By Amanda Stoll / Photography by Craig Stocks
For Nikole Cooney, art is more than just a hobby; it’s an expression of life. The surreal nature of her paintings and sculptures is confusing to some and insightful to others. Whichever it is, Nikole uses her art to express herself and connect with her audience on a deeper level.
“They each have a specific story, or an observation, or an experience that I’ve been through,” she said. “They all come from a very reflective place.”
Nikole grew up in Green Valley, spending her childhood in the countryside. “I was able to be reflective and let my imagination run free,” she said. “I was in the woods a lot, in nature a lot, and that’s where I would find a lot of my inspiration. The quietness there is just very conducive for me to be able to be creative.”
She began drawing as a young child, and continued being intrigued by art during her time at Parkland College, where she studied Veterinary Technology.
Taking all the art classes she could, Nikole found that her true passion was art. “I’ve always had this draw back to my artwork, and that was where my passion was, where I was happiest and most peaceful.”
She studied art at Illinois Central College and apprenticed under Preston Jackson at the Contemporary Arts Center. He encouraged her to apply to the School of the Art Institute in Chicago, where she later received a presidential scholarship.
“I love the figure, and I like to include animals, and I like using symbolism to lead people to a story,” sad Nikole.
Abstract art can be difficult for an audience to understand, and for Nikole, that’s alright. “It isn’t always easy for a reader to directly interpret, and some of that is intentional,” she said. “Sometimes you want to share the whole story that is on your heart when you make a piece, and sometimes it’s so personal that you want to keep some of it private.”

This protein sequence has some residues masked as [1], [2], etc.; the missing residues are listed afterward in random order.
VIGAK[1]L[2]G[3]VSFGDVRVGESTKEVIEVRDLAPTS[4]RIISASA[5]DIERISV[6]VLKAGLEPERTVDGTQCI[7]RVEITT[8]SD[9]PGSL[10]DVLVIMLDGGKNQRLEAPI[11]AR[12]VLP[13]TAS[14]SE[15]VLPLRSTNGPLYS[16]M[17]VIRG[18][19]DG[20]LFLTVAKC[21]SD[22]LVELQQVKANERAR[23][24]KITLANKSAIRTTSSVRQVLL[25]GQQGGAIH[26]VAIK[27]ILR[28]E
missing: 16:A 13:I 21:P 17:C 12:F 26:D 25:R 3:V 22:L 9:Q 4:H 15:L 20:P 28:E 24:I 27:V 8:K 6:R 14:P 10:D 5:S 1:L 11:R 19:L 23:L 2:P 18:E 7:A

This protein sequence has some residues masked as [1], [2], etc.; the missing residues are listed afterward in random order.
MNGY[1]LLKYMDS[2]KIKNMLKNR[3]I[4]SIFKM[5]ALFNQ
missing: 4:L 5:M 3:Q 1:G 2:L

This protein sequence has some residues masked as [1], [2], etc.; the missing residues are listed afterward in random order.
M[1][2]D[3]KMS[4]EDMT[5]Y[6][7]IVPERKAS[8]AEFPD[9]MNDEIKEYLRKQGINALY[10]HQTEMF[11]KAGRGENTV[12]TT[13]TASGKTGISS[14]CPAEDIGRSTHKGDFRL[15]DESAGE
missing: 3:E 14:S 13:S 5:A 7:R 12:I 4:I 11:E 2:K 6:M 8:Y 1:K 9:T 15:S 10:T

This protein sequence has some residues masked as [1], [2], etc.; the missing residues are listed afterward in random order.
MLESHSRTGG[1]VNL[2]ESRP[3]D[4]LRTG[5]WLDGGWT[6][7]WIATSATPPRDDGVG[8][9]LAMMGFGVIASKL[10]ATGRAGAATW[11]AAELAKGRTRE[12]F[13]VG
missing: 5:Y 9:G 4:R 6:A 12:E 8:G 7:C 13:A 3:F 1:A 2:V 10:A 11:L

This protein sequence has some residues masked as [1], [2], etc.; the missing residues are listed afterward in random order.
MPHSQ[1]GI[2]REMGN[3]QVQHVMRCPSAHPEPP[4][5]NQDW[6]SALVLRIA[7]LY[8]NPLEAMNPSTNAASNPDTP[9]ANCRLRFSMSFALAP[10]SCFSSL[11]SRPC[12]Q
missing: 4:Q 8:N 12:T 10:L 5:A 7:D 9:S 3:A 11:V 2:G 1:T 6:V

Whether or not the audience fully understands the meaning or story behind a piece is not the most important part to Nikole, making a personal impact on people is.
“Hopefully there’s something that connects with you on some level that you find intriguing, that makes you want to stand in front of it a little longer, and maybe just wonder about it,” she said.
While much of her recent work has been painting, Nikole is also a sculptor. “I don’t believe you’re either a painter or a sculptor,” she said. “I believe you’re an artist, and you can cross all of those boundaries.”
Nikole lives in Pekin now, and shares a studio at the Contemporary Arts Center in Peoria with her husband, Eric Cooney.
“We are both artists and we really work well together creatively,” said Nikole. “We feed off of each other’s ideas and we propel each other forward”.
Sharing a studio with Eric is something Nikole enjoys because she can collaborate creatively with him continually. “Our pieces are intertwined in thought a lot,” she said. “Being around other artists and creating is inspiring, but when you are on the same path where you just want to propel each other forward, it’s wonderful.”